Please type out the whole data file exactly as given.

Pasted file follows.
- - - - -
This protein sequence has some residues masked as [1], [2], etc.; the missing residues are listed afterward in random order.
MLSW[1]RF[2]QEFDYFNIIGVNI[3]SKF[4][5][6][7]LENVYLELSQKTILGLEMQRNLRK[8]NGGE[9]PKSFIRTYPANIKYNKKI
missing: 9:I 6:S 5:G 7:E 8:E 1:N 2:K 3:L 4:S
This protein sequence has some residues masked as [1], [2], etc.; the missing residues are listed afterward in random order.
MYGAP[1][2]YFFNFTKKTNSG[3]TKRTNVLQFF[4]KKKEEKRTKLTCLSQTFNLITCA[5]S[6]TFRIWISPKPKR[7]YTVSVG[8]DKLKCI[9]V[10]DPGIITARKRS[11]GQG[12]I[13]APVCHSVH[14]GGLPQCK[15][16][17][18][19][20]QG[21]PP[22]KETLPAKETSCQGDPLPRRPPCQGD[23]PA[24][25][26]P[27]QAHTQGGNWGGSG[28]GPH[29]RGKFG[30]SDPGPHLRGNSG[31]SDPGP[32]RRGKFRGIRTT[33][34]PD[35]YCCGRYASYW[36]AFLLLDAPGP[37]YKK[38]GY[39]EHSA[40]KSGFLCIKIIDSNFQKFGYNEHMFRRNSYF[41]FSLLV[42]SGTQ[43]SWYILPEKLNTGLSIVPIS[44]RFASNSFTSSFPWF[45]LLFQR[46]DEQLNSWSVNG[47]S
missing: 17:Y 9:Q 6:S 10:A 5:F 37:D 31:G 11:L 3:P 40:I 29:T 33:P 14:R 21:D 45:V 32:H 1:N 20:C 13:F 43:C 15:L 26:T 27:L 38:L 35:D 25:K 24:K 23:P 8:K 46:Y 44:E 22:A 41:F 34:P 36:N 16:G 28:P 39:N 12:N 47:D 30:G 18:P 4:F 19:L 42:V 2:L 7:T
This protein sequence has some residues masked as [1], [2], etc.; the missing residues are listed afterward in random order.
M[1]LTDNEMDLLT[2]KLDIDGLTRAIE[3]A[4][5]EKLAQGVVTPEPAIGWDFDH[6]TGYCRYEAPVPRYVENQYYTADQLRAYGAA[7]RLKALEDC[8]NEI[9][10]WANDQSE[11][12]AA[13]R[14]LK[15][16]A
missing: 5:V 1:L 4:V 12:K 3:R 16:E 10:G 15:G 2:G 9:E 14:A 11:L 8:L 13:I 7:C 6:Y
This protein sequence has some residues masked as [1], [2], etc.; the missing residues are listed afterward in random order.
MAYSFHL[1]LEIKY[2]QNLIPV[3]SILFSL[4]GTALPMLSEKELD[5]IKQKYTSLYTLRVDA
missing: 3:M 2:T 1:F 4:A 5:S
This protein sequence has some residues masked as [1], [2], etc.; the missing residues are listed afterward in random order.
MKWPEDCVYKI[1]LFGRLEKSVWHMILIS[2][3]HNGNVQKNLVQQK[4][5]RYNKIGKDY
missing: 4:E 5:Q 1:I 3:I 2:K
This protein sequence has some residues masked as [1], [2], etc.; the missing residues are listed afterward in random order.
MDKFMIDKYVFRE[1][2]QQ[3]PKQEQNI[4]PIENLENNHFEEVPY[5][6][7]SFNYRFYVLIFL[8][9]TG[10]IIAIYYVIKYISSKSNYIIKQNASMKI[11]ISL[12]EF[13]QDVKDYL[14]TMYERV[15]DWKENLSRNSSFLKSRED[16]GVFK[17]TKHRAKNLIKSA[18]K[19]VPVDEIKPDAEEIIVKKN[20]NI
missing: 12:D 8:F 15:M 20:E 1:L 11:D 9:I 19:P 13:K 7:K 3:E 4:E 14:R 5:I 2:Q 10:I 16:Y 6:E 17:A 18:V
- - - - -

This protein sequence has some residues masked as [1], [2], etc.; the missing residues are listed afterward in random order.
MLSW[1]RF[2]QEFDYFNIIGVNI[3]SKF[4][5][6][7]LENVYLELSQKTILGLEMQRNLRK[8]NGGE[9]PKSFIRTYPANIKYNKKI
missing: 9:I 6:S 5:G 7:E 8:E 1:N 2:K 3:L 4:S
This protein sequence has some residues masked as [1], [2], etc.; the missing residues are listed afterward in random order.
MYGAP[1][2]YFFNFTKKTNSG[3]TKRTNVLQFF[4]KKKEEKRTKLTCLSQTFNLITCA[5]S[6]TFRIWISPKPKR[7]YTVSVG[8]DKLKCI[9]V[10]DPGIITARKRS[11]GQG[12]I[13]APVCHSVH[14]GGLPQCK[15][16][17][18][19][20]QG[21]PP[22]KETLPAKETSCQGDPLPRRPPCQGD[23]PA[24][25][26]P[27]QAHTQGGNWGGSG[28]GPH[29]RGKFG[30]SDPGPHLRGNSG[31]SDPGP[32]RRGKFRGIRTT[33][34]PD[35]YCCGRYASYW[36]AFLLLDAPGP[37]YKK[38]GY[39]EHSA[40]KSGFLCIKIIDSNFQKFGYNEHMFRRNSYF[41]FSLLV[42]SGTQ[43]SWYILPEKLNTGLSIVPIS[44]RFASNSFTSSFPWF[45]LLFQR[46]DEQLNSWSVNG[47]S
missing: 17:Y 9:Q 6:S 10:A 5:F 37:D 31:G 11:L 3:P 40:I 29:T 33:P 14:R 21:D 45:V 32:H 1:N 20:C 13:F 43:C 15:L 26:T 27:L 38:L 35:D 25:K 24:K 23:P 8:K 46:Y 44:E 22:A 41:F 34:P 36:N 16:G 28:P 39:N 12:N 47:D 30:G 18:P 4:F 19:L 42:V 2:L 7:T
This protein sequence has some residues masked as [1], [2], etc.; the missing residues are listed afterward in random order.
M[1]LTDNEMDLLT[2]KLDIDGLTRAIE[3]A[4][5]EKLAQGVVTPEPAIGWDFDH[6]TGYCRYEAPVPRYVENQYYTADQLRAYGAA[7]RLKALEDC[8]NEI[9][10]WANDQSE[11][12]AA[13]R[14]LK[15][16]A
missing: 5:V 1:L 4:V 12:K 3:R 16:E 10:G 15:G 2:G 9:E 14:A 11:L 8:L 13:I 7:C 6:Y
This protein sequence has some residues masked as [1], [2], etc.; the missing residues are listed afterward in random order.
MAYSFHL[1]LEIKY[2]QNLIPV[3]SILFSL[4]GTALPMLSEKELD[5]IKQKYTSLYTLRVDA
missing: 3:M 2:T 1:F 4:A 5:S
This protein sequence has some residues masked as [1], [2], etc.; the missing residues are listed afterward in random order.
MKWPEDCVYKI[1]LFGRLEKSVWHMILIS[2][3]HNGNVQKNLVQQK[4][5]RYNKIGKDY
missing: 4:E 5:Q 1:I 3:I 2:K
This protein sequence has some residues masked as [1], [2], etc.; the missing residues are listed afterward in random order.
MDKFMIDKYVFRE[1][2]QQ[3]PKQEQNI[4]PIENLENNHFEEVPY[5][6][7]SFNYRFYVLIFL[8][9]TG[10]IIAIYYVIKYISSKSNYIIKQNASMKI[11]ISL[12]EF[13]QDVKDYL[14]TMYERV[15]DWKENLSRNSSFLKSRED[16]GVFK[17]TKHRAKNLIKSA[18]K[19]VPVDEIKPDAEEIIVKKN[20]NI
missing: 12:D 8:F 15:M 20:E 1:L 11:D 9:I 19:P 13:K 7:K 3:E 4:E 14:R 5:I 2:Q 10:I 16:Y 6:E 17:A 18:V